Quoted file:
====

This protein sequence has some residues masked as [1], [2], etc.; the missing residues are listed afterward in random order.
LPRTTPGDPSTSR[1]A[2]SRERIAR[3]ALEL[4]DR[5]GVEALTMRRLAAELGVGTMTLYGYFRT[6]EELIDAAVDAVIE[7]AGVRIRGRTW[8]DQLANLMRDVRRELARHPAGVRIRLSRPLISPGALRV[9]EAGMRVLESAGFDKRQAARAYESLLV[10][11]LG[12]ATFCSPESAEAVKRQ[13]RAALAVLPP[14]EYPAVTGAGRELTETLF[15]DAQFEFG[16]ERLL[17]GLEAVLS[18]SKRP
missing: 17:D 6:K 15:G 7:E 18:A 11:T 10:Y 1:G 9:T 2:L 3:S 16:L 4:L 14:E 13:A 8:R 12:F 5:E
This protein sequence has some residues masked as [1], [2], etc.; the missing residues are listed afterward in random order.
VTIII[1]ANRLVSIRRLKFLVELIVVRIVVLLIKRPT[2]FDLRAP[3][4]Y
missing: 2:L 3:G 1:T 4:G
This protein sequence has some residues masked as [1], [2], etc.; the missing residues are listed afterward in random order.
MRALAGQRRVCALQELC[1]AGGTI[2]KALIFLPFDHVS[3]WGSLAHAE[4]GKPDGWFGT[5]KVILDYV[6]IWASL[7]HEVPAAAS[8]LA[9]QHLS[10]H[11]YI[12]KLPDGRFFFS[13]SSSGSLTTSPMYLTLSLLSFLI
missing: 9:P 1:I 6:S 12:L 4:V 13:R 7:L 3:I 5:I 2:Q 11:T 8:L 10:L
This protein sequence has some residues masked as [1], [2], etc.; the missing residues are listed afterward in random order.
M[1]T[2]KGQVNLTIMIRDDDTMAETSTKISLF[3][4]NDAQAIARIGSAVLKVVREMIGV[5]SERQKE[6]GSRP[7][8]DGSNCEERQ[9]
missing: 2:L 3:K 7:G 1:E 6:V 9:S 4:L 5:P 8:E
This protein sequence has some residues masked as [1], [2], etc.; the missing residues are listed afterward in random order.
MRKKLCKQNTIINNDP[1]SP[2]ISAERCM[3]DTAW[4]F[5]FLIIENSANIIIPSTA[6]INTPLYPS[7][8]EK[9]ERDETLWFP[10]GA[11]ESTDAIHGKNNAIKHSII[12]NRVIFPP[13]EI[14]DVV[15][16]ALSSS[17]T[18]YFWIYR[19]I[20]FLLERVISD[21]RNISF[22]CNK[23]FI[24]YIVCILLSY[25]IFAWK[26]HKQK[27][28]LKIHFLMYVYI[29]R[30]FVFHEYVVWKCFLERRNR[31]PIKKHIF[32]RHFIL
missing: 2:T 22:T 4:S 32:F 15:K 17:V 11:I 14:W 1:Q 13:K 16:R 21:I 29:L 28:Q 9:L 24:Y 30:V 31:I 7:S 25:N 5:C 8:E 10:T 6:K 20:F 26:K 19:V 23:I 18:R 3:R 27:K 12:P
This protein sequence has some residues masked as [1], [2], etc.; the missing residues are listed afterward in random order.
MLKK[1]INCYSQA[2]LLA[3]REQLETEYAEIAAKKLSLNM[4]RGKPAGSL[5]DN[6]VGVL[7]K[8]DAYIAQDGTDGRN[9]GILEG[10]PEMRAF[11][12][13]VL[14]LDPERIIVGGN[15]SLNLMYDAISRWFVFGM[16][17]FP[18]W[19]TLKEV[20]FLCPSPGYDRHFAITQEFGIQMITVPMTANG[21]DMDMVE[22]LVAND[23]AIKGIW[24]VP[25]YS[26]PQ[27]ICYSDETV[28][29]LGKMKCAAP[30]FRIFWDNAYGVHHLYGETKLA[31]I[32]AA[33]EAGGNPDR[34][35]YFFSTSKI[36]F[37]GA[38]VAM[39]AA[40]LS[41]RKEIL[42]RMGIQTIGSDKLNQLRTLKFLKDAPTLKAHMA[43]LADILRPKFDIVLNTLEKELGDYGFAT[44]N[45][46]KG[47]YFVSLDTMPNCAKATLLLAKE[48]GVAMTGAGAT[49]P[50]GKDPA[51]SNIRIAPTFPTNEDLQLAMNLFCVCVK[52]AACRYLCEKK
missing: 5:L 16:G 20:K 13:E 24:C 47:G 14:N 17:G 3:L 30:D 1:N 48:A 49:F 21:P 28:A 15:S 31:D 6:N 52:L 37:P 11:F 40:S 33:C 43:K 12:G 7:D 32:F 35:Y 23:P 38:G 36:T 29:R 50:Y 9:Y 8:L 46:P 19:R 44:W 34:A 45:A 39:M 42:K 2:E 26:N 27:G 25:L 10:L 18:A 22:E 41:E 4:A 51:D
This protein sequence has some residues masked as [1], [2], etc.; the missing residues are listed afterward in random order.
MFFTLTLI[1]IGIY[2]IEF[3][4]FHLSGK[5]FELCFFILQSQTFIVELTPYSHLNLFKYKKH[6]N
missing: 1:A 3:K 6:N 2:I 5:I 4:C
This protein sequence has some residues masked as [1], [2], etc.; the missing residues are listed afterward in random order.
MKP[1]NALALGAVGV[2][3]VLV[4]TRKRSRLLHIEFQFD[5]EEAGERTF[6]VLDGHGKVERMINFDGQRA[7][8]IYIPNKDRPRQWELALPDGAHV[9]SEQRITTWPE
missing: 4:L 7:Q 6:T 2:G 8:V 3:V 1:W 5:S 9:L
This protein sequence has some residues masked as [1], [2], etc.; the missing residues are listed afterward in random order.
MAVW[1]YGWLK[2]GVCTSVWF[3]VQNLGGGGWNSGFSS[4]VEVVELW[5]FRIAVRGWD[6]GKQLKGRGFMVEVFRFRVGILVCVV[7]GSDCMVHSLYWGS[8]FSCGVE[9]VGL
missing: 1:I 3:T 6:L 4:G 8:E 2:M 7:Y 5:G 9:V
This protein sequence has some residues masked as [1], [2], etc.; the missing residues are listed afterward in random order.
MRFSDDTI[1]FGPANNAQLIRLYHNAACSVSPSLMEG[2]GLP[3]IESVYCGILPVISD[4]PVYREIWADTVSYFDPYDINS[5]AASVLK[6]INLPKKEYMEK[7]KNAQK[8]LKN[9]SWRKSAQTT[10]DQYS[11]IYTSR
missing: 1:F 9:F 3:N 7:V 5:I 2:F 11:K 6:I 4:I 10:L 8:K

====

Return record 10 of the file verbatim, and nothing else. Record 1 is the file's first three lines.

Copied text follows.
This protein sequence has some residues masked as [1], [2], etc.; the missing residues are listed afterward in random order.
MRFSDDTI[1]FGPANNAQLIRLYHNAACSVSPSLMEG[2]GLP[3]IESVYCGILPVISD[4]PVYREIWADTVSYFDPYDINS[5]AASVLK[6]INLPKKEYMEK[7]KNAQK[8]LKN[9]SWRKSAQTT[10]DQYS[11]IYTSR
missing: 1:F 9:F 3:N 7:V 5:I 2:F 11:K 6:I 4:I 10:L 8:K